As the seasons change, so do the fields. “Meadowland: The Private Life of an English Field,” begins in January, that hangover of a month; that darkening bitter month and flows throughout the coming months and seasons. The deepening winter of January begins to cede for spring, and by March, the seasonal direction is noticeably changing. The green phantoms of spring give way to the summer and all its glory. It is in this season that after a mechanical failure, John Lewis-Stempel decides to swath the fields and make hay with an old-fashioned scythe. The task is laborious, difficult, as well as time consuming. Despite this, John Lewis-Stempel pushes through, finding further enjoyment in what I could view as misery. Through poetry he incites with great admiration and respect the farm-poets Robert Frost and John Clare and continues with the labour-intensive mediative task. All of which is interrupted by a fleeing vole, who seeing shelter and sanctuary scurries up harvesters’ leg, which causes a great deal of shriek and panicked dancing to dislodge, which explains why former hay cutters tied off their pant legs, meaning John Lewis-Stempel’s chosen attire for the day of shorts would not prevent such incidents.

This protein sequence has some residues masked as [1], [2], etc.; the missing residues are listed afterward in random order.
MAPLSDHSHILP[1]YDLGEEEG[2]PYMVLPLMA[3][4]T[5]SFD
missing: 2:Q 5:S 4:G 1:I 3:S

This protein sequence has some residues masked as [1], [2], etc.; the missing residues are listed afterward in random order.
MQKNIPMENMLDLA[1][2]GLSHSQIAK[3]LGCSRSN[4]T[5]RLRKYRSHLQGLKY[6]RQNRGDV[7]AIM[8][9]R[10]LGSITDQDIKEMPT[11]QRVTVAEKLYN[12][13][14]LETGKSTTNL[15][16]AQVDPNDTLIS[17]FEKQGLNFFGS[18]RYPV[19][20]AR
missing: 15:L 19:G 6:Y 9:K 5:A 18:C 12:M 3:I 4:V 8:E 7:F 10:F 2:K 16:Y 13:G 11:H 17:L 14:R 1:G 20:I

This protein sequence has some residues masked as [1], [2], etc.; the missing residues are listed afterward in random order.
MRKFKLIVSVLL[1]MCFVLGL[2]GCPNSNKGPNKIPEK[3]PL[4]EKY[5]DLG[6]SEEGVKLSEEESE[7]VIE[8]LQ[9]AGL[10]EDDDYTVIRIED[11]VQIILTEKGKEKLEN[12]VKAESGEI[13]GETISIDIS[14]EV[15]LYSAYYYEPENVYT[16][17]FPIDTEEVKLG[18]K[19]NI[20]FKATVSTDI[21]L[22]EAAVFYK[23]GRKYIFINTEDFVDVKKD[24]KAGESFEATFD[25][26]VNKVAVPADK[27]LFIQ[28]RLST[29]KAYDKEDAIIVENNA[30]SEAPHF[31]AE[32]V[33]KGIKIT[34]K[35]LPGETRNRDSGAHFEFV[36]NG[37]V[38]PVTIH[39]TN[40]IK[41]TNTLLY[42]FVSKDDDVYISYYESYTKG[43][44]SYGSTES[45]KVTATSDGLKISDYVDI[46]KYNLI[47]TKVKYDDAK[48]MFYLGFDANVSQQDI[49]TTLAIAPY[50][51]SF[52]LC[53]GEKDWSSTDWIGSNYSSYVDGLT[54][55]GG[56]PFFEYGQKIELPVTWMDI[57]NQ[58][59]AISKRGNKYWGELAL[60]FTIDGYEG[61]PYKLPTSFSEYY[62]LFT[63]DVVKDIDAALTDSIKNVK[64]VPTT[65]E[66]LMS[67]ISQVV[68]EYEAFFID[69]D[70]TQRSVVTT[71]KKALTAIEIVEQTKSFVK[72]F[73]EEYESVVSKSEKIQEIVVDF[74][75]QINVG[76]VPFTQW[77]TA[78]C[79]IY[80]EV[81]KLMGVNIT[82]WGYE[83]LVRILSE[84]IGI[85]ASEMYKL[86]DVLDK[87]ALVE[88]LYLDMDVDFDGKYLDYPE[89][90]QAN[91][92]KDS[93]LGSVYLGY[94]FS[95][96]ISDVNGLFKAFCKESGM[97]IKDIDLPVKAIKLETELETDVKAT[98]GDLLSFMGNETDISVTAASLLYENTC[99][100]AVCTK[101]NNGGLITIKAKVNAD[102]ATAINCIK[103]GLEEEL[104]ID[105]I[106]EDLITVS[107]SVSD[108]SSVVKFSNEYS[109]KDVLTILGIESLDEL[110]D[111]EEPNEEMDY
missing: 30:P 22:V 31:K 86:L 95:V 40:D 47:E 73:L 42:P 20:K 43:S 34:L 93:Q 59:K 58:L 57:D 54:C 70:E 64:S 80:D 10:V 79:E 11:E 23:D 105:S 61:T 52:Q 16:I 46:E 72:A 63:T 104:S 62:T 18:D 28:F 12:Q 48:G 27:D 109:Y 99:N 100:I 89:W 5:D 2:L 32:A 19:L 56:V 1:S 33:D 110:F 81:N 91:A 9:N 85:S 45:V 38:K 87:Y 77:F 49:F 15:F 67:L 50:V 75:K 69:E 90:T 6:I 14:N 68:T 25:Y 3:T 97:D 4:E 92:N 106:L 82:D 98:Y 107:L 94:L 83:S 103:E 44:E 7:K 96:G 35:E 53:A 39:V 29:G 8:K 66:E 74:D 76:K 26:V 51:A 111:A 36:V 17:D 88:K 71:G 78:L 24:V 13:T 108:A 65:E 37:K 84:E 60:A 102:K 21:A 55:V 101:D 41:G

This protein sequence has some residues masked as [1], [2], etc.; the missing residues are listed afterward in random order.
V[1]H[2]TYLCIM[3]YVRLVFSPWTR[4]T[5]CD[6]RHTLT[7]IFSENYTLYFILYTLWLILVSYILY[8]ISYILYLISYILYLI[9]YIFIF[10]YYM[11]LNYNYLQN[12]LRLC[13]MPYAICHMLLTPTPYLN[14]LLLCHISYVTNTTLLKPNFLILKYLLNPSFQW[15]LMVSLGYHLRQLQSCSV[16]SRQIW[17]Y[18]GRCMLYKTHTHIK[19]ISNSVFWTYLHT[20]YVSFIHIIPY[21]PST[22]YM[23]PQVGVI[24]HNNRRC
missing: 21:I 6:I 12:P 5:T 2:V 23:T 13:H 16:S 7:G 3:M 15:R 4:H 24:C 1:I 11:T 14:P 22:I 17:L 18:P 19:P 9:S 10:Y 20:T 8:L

Voles are not only creatures that Lewis-Stempel stumbles across within the fields or that he encounters. There is the fox family. So beautiful and red, the pups playful and curious. Then of course there are the badgers, whose courtship and relations carries a particular flavour. A pungent musk. Then of course is the warren of rabbits. The industrious mole, however, deserves special attention. Of all the animals in the world, the mole is perhaps the most anthropomorphized animal, depicted as genial, timid, and rather home-loving creature. The velvety subterranean rodent is a staple of English literature, be it from “The Wind in the Willows,” or the theological faith fulfilled moles of William Horwood’s “Duncton Wood.” John Lewis-Stempel provides a more naturalist perspective. When digging fence posts, Lewis-Stempel stumbles across what can only be described as a larder or pantry full of paralyzed earthworms. The fun fact provided by this book, is that moles salvia containing a toxin in it which immobilizes worms, allowing moles to capture them and store them into these underground larders for later consumption. John Lewis-Stempel describes how moles eat worms, a lot like spaghetti, where they squeeze out the earth and other contents out of the worm and then slurp them up like noodles. The mole should not be underestimated. The characterized and personified charming homebody animal, to a subterranean shark, with the squirrel’s passion for storage and savings.